The Art of Wearing Heirloom
Gigi Bermejo puts decades of experience hunting down and collecting Philippine heritage jewelry into Maria Angelica, where she introduces a new generation to the beauty and craftsmanship of these wearable antiques
by Nana Caragay
It was while she was building and decorating her first home that Gigi Bermejo was introduced to the world of antiques, eventually leading to a lifelong fascination for heritage jewelry. Upon the advice of her architect, Rosalio Restubog, she decided to fill her place with old saints and collectible Chinese porcelain vases and jars rather than generic department store items because, as he put it, “You’re not just going to hold a garage sale should you wish to sell these in the future.” This kicked off a series of visits from antique “ahentes” (agents) who would come over to show her their wares, each with its own unique history attached. Apart from home accessories, they would bring along their stash of vintage Philippine jewelry.
From acquiring unique pieces for her collection, Gigi Bermejo set out to designing jewelry pieces for her namesake brand, Maria Angelica
“My first purchase, I recall distinctly, was a Tamborine necklace,” Bermejo says. A traditional piece dating back to Spanish colonial times, it is known for its filigree metalwork, fine wires, and granules formed within a tambour or circular frame. “I’d seen these pieces from both my paternal and maternal grandmothers and my aunts and uncles, and it gave me a deep sense of happiness to finally be able to buy a piece of my country’s history with my own savings.” This necklace began her collecting odyssey, as she slowly found herself becoming drawn to the process of acquiring these singular finds: “The hunt, the research, the knowledge, the special feeling of serendipity—how this special piece got to me from among the many. The appreciation of the art and our own culture, and the fascination of hearing the story… of owning not just the tale, but the actual holding of a piece that would make one visualize the story.”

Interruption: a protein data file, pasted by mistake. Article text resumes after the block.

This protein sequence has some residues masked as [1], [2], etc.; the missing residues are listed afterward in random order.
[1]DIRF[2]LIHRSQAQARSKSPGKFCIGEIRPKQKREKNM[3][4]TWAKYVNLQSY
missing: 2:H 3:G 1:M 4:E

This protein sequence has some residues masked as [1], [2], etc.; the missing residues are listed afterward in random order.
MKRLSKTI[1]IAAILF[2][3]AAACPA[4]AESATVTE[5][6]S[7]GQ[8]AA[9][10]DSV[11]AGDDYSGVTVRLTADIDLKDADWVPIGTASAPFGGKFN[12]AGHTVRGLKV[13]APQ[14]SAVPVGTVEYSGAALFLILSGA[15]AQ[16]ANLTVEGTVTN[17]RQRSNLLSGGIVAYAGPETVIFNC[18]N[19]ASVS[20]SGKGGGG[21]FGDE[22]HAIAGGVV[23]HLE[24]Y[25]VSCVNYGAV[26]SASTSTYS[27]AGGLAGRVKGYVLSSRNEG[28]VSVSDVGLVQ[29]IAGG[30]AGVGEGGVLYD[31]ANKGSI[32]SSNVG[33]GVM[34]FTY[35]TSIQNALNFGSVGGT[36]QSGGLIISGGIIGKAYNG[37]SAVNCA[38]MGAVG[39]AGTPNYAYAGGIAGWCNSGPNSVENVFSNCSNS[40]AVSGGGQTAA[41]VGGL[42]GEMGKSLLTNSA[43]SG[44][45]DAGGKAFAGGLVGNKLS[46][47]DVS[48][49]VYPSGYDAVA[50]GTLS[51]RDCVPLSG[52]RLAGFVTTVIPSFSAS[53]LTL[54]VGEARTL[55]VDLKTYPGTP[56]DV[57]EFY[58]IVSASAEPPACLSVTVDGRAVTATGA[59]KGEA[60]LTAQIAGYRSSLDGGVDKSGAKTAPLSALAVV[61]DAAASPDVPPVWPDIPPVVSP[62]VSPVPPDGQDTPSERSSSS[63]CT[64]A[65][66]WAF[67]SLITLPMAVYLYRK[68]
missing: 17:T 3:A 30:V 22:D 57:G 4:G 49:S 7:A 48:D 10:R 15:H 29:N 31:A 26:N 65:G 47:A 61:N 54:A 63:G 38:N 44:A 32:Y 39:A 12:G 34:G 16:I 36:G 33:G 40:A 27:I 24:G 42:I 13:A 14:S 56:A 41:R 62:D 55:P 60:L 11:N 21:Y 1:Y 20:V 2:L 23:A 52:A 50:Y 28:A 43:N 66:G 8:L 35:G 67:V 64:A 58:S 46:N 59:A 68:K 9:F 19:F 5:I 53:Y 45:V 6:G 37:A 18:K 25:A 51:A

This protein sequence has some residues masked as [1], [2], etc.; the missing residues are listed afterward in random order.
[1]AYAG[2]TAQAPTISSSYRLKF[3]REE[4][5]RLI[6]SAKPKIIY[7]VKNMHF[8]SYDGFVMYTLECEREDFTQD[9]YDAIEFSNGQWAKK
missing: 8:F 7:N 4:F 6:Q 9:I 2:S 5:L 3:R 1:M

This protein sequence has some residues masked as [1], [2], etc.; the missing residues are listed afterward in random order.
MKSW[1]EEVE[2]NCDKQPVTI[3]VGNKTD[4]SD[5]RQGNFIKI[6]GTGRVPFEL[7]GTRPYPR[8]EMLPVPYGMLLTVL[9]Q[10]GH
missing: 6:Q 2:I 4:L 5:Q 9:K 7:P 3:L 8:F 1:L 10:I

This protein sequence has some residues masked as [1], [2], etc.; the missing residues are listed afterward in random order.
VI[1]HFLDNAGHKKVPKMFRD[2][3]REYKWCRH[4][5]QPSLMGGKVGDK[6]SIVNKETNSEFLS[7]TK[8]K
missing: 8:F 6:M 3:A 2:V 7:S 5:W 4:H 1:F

(Top photo) The Aurelia Argent Captiva Duo earrings evoke a modern interpretation of the Spanish Peineta (payneta). (Bottom photo, from left) Aurelia Argent Tamborine, Aurelia Mia, and Aurelia Captiva
THE NEXT GENERATION
With decades of collecting antique jewelry under her belt, inspiration struck when a trusted platero (goldsmith) offered her three pendants of enamel images of the Immaculate Conception, a sacred heart, and a saint, all set and framed in beautiful gold filigree. “I’m a believer in signs, and when the artisan gave me the price I was comfortable with, I took it as a chance to bring the broken, special antique jewelry I’ve kept back to life, of giving these pieces a new purpose,” Bermejo says. “A broken brooch could become a statement ring, or a broken bracelet could turn into a set of earrings and a pendant. The second hat of being a designer was born.”
Though she had never received any formal jewelry design training, Bermejo dove right in with the encouragement of her eldest daughter, a digital designer who earned her master’s at the School of Visual Arts in New York City. She even suggested she call it simply Maria Angelica, Bermejo’s first name. “It was fun reimagining, reworking, and repurposing the broken pieces of Payneta, Tamborine, or Criolla earrings that came my way. As friends would see them, what started as a hobby turned into a sharing experience. What would have otherwise been leftover antique jewelry pieces, I’ve given a new life! I’m just so happy that I’ve saved cultural pieces from getting melted down, locked inside drawers, or thrown away.”